Ok then.
For future reference: [1]. - (talk) 11:08, 17 March 2016 (UTC)
I hope you don't mind, but I have replaced your inclusion for future reference with a "diff". Makes it easier. By the way, what happens with such content is ultimately decided by wp:CONSENSUS here on the talk page. - DVdm (talk) 11:11, 17 March 2016 (UTC)
No problem, should have done that myself.
Thanks for the patient explanation! Believe me, that is not the way IPs are usually treated.- (talk) 12:04, 17 March 2016 (UTC)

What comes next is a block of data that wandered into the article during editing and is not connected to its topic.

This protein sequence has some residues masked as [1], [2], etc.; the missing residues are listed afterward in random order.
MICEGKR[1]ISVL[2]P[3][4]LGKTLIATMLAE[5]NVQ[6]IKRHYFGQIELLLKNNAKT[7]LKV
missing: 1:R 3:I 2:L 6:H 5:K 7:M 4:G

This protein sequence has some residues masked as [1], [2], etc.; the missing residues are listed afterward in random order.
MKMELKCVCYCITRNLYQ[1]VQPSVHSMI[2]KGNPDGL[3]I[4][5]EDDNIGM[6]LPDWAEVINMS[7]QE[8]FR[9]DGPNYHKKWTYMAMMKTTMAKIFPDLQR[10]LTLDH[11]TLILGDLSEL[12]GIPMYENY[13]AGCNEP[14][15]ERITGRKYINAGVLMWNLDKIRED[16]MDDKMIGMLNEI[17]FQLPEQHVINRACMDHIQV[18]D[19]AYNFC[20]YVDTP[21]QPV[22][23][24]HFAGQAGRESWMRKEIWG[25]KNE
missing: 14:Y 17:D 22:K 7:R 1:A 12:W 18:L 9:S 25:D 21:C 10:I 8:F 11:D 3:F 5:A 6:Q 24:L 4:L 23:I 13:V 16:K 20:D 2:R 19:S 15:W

Yes, some IPs are treated differently, usually the ones who behave more like IMPs Face-smile.svg. - DVdm (talk) 15:50, 17 March 2016 (UTC)
I wish that would be true. No, usually AGF is simply reversed for IP editors. I've had pages of discussions with named editors for minor common sense changes, only resolved by some form of dispute resolution. It's my impression that "losing" against an IP is seen by some editors as a blame on one's record that they could simply not cope with. Red mist seem to set in immediately and that prevents to differentiate common IP vandals from people like me.
Again, not at all the case here, and thanks again.- (talk) 16:27, 17 March 2016 (UTC)